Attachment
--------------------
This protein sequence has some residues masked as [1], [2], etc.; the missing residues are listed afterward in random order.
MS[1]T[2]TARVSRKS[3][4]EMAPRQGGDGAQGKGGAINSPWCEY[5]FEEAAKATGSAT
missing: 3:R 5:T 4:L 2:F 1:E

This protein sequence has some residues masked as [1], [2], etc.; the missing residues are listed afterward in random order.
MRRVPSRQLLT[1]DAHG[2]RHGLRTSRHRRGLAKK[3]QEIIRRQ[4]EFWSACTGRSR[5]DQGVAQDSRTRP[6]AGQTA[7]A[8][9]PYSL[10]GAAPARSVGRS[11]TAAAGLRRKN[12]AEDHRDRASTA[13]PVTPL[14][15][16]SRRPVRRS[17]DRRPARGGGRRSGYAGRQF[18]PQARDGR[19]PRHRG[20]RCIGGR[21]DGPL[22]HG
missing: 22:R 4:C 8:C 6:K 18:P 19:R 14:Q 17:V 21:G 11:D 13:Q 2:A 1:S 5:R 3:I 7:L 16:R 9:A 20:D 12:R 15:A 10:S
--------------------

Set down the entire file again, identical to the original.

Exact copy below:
This protein sequence has some residues masked as [1], [2], etc.; the missing residues are listed afterward in random order.
MS[1]T[2]TARVSRKS[3][4]EMAPRQGGDGAQGKGGAINSPWCEY[5]FEEAAKATGSAT
missing: 3:R 5:T 4:L 2:F 1:E

This protein sequence has some residues masked as [1], [2], etc.; the missing residues are listed afterward in random order.
MRRVPSRQLLT[1]DAHG[2]RHGLRTSRHRRGLAKK[3]QEIIRRQ[4]EFWSACTGRSR[5]DQGVAQDSRTRP[6]AGQTA[7]A[8][9]PYSL[10]GAAPARSVGRS[11]TAAAGLRRKN[12]AEDHRDRASTA[13]PVTPL[14][15][16]SRRPVRRS[17]DRRPARGGGRRSGYAGRQF[18]PQARDGR[19]PRHRG[20]RCIGGR[21]DGPL[22]HG
missing: 22:R 4:C 8:C 6:K 18:P 19:R 14:Q 17:V 21:G 11:D 13:Q 2:A 1:S 5:R 3:I 7:L 16:R 9:A 20:D 12:R 15:A 10:S